Monkeypox Resource Page
While Monkeypox (MPX) is a rare disease, there is an international increase in outbreaks involving Western Africa, Europe, North America, and cases are popping up in other areas as well; however, the risk to the general public is low.
The majority of Florida cases have been in the Miami-Ft. Lauderdale metro areas. Presently, the case numbers and transmission rates in Hillsborough County are low.
Monkeypox in the same family as smallpox. It typically begins with flu-like symptoms then progresses to a rash. It can spread through direct prolonged contact with someone with an active rash or by handling items that have touched an infectious rash. The illness usually lasts 2–4 weeks. While there is a recent significant increase in reported cases, the current risk of getting monkeypox in the general public is low.
Monkeypox symptoms include an otherwise unexplainable skin rash or lesion, swollen lymph nodes, persistent fever, intense headaches, and intense muscle aches.
Monkeypox is not spread through casual conversations, walking by someone with monkeypox, or in an environment like a supermarket or department store, neither is it spread though touching items like doorknobs, coffee pots, or pencils. If you’re concerned that it will become the next COVID, that is highly unlikely because we know a lot about this disease and, furthermore, it is not airborne.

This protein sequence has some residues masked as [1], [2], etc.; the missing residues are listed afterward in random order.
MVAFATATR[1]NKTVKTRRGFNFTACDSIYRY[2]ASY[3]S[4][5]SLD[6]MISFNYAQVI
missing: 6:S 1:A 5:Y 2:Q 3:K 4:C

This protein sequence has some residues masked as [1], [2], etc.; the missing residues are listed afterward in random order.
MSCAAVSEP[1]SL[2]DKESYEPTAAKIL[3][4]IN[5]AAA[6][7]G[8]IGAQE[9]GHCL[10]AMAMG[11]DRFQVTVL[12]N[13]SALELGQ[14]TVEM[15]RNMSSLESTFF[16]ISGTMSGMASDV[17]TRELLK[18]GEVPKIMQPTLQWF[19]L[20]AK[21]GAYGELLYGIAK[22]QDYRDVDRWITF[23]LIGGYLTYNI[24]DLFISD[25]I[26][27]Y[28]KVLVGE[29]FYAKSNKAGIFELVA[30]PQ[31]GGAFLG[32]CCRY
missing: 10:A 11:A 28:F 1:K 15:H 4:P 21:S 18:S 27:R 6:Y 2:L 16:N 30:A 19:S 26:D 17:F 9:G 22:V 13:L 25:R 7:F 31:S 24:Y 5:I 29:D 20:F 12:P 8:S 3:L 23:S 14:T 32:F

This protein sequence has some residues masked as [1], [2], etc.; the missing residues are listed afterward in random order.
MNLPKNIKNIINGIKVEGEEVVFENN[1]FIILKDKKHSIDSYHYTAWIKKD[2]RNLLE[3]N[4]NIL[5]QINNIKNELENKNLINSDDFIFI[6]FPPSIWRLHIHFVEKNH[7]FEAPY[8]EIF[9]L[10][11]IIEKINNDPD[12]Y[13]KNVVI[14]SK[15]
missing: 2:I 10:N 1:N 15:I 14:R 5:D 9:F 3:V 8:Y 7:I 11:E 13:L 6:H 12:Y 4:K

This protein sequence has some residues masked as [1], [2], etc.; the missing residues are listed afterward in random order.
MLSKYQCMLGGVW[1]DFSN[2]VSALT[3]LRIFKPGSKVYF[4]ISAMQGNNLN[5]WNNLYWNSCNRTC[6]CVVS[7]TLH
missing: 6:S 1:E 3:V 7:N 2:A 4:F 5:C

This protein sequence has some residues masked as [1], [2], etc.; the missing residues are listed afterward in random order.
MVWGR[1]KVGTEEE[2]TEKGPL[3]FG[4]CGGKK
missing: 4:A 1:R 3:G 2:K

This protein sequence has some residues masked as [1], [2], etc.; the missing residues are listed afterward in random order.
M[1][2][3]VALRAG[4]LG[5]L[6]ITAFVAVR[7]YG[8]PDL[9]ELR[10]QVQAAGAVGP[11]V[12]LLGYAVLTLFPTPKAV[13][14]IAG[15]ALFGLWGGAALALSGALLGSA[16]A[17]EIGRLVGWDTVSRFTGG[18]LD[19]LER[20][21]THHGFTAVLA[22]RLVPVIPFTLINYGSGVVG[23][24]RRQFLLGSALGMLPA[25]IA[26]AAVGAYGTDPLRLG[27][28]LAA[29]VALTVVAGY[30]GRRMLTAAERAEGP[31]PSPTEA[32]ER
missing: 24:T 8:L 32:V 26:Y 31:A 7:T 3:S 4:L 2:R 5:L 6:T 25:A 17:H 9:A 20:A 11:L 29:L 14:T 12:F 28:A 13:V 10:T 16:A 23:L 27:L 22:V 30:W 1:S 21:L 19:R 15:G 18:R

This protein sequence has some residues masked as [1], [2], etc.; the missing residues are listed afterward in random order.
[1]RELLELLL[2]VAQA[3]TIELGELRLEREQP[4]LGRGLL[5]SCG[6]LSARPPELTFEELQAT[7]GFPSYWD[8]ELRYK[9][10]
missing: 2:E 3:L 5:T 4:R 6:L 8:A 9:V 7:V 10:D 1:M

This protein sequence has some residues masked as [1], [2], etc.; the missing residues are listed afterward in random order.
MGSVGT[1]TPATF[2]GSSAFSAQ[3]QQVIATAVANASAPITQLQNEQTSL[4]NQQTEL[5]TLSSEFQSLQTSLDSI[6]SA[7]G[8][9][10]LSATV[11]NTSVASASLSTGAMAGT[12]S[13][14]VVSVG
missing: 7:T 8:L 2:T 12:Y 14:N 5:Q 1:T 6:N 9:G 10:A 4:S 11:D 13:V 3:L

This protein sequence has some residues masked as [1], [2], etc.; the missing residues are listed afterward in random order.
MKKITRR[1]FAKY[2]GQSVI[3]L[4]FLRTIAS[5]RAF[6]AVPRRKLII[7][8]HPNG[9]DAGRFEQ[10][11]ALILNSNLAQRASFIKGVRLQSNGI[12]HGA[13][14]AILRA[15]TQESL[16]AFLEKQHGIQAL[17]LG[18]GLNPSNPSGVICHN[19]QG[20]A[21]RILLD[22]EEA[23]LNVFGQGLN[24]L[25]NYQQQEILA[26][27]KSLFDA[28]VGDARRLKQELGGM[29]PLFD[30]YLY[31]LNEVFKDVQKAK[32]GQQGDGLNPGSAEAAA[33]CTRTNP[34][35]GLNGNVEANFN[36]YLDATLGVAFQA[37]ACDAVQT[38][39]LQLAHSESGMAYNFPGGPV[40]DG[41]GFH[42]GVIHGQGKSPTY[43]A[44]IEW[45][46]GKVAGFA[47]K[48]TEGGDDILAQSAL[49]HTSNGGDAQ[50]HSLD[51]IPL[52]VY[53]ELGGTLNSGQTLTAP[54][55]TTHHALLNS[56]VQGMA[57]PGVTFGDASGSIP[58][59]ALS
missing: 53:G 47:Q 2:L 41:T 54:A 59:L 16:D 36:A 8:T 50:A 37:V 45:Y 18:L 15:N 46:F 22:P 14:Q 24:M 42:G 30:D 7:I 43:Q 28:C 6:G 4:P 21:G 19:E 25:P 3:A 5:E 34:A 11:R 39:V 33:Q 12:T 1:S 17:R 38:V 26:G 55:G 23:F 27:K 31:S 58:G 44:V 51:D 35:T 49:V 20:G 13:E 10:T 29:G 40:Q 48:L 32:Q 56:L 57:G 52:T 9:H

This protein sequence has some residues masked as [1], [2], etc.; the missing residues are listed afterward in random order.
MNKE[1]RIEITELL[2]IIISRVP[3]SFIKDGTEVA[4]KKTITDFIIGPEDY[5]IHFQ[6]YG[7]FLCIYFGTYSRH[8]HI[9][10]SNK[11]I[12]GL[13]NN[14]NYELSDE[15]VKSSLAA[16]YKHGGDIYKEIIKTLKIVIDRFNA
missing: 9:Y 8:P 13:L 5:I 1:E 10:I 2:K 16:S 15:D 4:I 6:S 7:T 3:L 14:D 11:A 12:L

While MPX can infect anyone, the present spread is concentrated within the MSM (men who have sex with men) population. Furthermore, even though MPX is NOT a sexually transmitted disease, overwhelmingly, the method of transmission so far has been related to sexual activity (generally, with multiple MSM partners).
Monkeypox transmission can be prevented by avoiding close skin-to-skin contact with someone displaying symptoms (i.e., rash) of Monkeypox. Do not handle bedding, clothing, or towels of a sick person without appropriate protection. Wash your hands often, which is great for preventing any number of illnesses.
You may be familiar with the news that the Federal Government has shipped and continues to ship monkeypox vaccine to states, and therefore may be wondering about vaccine availability locally. Vaccines are currently primarily available to those that HAVE BEEN exposed to MPX and those with a history of STDs. As supply increases, vaccine operations will be modified to accommodate a broader distribution to include pre-exposure for at-risk groups.
For information on the monkeypox vaccine, click HERE.
Do you think you have or have been diagnosed with MPX? Click HERE for more information on how to protect yourself and others while you are symptomatic.
For more information on monkeypox or if you feel you may have been exposed, see your healthcare provider.